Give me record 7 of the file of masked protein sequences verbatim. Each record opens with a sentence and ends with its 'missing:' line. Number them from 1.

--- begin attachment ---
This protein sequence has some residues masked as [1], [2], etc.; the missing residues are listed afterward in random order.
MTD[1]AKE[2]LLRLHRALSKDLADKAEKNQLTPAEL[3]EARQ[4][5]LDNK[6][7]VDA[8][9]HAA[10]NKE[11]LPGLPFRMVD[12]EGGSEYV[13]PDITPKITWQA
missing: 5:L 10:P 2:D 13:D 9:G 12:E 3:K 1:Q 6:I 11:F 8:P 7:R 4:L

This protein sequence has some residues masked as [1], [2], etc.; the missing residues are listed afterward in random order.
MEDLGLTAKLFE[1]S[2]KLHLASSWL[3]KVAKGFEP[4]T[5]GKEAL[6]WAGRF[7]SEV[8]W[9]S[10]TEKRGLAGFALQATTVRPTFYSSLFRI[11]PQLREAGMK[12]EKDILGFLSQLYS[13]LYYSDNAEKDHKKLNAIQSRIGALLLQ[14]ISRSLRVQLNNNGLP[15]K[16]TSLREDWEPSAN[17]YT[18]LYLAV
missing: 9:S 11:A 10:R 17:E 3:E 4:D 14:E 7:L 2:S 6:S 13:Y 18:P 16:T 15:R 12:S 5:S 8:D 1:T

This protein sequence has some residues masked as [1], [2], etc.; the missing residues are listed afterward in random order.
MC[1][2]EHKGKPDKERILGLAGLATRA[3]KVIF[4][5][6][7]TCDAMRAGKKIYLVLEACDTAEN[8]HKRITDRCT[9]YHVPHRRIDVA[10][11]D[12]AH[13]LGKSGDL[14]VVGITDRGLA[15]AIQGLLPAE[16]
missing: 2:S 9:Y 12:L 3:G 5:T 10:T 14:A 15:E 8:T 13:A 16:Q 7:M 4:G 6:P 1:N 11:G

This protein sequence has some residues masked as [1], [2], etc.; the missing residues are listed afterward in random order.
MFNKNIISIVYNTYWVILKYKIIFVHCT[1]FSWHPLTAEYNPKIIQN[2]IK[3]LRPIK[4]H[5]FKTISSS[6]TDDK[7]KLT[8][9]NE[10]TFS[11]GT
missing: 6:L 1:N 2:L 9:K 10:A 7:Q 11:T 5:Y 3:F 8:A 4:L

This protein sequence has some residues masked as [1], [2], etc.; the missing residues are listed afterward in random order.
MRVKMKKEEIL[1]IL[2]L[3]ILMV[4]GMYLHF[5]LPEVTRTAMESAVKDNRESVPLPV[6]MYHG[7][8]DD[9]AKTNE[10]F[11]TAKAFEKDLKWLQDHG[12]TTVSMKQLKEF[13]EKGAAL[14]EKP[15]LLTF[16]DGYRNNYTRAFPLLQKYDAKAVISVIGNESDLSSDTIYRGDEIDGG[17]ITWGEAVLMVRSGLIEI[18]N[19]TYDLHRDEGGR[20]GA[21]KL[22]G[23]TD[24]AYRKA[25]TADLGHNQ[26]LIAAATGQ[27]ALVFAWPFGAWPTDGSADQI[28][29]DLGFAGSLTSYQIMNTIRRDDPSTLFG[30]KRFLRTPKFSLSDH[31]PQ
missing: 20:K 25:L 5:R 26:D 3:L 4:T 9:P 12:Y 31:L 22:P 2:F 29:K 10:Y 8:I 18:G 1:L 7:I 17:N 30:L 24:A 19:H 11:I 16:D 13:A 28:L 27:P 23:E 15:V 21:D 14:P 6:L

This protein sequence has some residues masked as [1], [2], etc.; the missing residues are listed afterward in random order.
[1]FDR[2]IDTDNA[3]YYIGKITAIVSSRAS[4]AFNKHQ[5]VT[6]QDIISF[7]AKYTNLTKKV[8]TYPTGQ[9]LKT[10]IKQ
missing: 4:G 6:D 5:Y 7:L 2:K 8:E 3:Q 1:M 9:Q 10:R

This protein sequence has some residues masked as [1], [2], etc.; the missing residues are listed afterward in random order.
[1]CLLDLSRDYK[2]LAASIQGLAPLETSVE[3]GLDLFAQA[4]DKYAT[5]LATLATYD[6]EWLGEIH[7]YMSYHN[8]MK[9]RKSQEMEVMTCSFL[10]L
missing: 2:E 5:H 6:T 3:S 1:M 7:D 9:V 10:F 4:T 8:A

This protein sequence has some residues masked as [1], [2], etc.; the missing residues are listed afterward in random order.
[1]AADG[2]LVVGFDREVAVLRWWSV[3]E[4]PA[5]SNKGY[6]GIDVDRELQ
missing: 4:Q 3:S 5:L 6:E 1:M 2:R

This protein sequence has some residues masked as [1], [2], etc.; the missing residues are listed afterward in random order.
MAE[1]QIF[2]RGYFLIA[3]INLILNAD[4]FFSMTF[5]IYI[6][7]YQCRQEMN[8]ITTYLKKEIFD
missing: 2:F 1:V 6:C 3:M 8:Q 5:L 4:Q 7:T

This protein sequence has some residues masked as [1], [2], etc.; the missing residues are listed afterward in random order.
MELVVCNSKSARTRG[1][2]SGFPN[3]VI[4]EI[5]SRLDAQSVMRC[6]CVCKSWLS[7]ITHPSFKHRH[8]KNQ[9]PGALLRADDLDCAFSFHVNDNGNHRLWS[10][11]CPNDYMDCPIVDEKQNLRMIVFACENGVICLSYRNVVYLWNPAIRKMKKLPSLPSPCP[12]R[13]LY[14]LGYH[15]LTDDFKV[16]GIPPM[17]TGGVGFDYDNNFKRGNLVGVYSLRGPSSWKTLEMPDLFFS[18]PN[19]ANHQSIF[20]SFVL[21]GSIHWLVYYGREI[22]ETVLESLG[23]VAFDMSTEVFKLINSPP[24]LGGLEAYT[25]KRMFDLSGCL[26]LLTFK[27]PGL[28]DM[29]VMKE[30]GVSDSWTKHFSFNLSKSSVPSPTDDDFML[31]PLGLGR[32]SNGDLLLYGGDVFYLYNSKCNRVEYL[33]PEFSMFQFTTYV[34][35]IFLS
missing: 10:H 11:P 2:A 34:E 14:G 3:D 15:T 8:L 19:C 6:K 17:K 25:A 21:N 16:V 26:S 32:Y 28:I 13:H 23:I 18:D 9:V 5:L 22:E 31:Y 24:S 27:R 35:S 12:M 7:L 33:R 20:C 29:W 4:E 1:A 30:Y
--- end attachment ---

This protein sequence has some residues masked as [1], [2], etc.; the missing residues are listed afterward in random order.
[1]CLLDLSRDYK[2]LAASIQGLAPLETSVE[3]GLDLFAQA[4]DKYAT[5]LATLATYD[6]EWLGEIH[7]YMSYHN[8]MK[9]RKSQEMEVMTCSFL[10]L
missing: 2:E 5:H 6:T 3:S 1:M 7:D 9:V 10:F 4:T 8:A